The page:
The Moral Issue Of Allowing Abortion To Help Women Affected By The Zika Virus
According to the World Health Organization (WHO), the Zika virus is a mosquito-borne flavivirus that has affected countries in Africa, the Americas, Asia and the Pacific. The first recorded outbreak occurred in 2007 in the Federated States of Micronesia and soon spread to French Polynesia in 2013. By 2015, the virus spread to Brazil and other parts of South America. The common symptoms include fever, rash, conjunctivitis, muscle and joint pain, malaise, and headache which usually lasts between two to seven days; however, the virus has an incubation period of at least three to fourteen days. Although it may be perceived as less impactful than other viral outbreaks such as ebola, the Zika virus (ZIKAV) has a worrisome effect on the fetuses of infected pregnant women. It can cause microcephaly and other congenital abnormalities under the term of Congenital Zika Syndrome (CZS). Microcephaly is considered a rare neurological condition where an infant’s head is smaller than the normal size. These differences may lead to other complications such as underdeveloped brains and other development issues. Today, hundreds of infected pregnant women from Latin America are considering abortion due to these effects on their babies. A moral and legal dilemma is now occurring in the eyes of the Catholic-majority people and governments of South America: should abortion be legalized to help women affected by the ZIKAV and would it be moral to allow it? It is my belief that I propose a hybrid solution where women may be given the option of abortion only when properly scrutinized and recommended by a medical professional and OB-gyne.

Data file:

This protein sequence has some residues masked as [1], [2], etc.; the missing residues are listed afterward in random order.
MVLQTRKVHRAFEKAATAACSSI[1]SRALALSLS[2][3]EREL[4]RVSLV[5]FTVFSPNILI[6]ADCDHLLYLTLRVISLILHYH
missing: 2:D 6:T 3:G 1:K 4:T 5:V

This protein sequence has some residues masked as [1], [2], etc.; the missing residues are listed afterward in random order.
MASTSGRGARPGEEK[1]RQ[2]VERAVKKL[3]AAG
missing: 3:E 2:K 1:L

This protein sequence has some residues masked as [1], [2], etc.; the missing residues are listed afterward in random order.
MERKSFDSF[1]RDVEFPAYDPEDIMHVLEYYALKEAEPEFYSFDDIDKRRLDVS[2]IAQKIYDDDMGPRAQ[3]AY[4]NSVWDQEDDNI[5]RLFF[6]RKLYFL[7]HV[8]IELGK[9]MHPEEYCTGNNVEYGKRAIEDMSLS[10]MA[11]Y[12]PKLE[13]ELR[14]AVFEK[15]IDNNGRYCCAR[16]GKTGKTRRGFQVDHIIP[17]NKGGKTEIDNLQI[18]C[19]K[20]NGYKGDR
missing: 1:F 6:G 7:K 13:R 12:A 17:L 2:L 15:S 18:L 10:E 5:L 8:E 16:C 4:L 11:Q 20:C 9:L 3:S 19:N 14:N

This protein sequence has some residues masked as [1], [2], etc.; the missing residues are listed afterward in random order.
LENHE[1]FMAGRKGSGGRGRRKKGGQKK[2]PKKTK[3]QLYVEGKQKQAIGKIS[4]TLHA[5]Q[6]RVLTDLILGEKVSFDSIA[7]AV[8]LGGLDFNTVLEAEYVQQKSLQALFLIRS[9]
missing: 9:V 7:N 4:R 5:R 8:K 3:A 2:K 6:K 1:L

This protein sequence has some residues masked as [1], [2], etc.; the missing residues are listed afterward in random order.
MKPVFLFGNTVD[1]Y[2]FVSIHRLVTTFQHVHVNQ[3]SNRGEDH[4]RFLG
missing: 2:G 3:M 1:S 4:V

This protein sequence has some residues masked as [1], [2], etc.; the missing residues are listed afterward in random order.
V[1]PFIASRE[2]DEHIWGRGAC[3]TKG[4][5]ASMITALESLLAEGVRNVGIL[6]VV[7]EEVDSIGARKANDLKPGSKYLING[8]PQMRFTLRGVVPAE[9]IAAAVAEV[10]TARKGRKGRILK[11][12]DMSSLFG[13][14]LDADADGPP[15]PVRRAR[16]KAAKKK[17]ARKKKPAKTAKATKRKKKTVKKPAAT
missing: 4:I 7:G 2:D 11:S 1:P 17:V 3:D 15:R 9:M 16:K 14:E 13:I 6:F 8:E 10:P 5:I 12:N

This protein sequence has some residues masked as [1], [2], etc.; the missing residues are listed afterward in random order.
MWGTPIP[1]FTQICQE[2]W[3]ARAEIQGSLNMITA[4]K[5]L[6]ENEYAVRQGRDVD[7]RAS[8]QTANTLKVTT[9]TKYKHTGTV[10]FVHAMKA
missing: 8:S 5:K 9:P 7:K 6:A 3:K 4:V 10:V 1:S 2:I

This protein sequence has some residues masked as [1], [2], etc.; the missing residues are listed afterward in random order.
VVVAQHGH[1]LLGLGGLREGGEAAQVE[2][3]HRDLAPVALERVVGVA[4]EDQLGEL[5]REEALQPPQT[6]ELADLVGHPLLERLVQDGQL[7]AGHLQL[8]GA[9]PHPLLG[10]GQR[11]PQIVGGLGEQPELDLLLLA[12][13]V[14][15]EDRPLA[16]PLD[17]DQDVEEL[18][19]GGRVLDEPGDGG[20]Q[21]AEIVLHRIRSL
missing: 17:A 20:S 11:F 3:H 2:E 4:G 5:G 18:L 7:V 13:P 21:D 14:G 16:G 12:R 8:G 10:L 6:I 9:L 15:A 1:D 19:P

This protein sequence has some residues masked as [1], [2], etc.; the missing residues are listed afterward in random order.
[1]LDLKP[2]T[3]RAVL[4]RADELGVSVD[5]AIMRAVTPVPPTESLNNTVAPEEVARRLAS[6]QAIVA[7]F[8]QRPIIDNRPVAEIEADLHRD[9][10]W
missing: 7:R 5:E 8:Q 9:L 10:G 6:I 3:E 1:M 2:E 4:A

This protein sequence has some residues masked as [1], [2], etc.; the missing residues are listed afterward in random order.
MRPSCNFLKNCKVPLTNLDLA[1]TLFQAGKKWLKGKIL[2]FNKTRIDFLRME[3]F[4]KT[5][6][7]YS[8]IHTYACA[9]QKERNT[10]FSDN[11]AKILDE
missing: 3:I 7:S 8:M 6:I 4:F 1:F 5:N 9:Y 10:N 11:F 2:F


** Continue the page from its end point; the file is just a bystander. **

Before I present my arguments on this choice, I would like to address my credibility as an author. A question may appear regarding beliefs: why must we consider the opinion of one who holds a belief which is inconsistent with his actions. I assert that I am a devout Catholic who advocates for pro-life, but some may interrogate this statement due to my opinion mentioned beforehand. I recognize this conflict, but it is also my belief that we must maintain open minds in situations which are out of context of popular and usual issues. I agree that we must hold true to our beliefs, however, I trust John Rawls that we must act to promote equality and justice to maintain democracy and freedom. My first argument revolves around the concept of life-threatening conditions. This is the core foundation of my proposal to allow abortion with intensive scrutiny. Children with microcephaly may have to undergo painful suffering through major phases in life, which may result in the premature death of an infant. Examples of harm done by CZS are: partial collapse of skull (microcephaly), decreased brain tissue, seizures, and hypertonia after birth. Ignoring these early symptoms of possible death within the first year or immediately after birth will be tantamount to ignoring the well-being of both the baby and the mother. Forcing a mother to have to experience the pain of losing a child after birth or after a few years is not fair.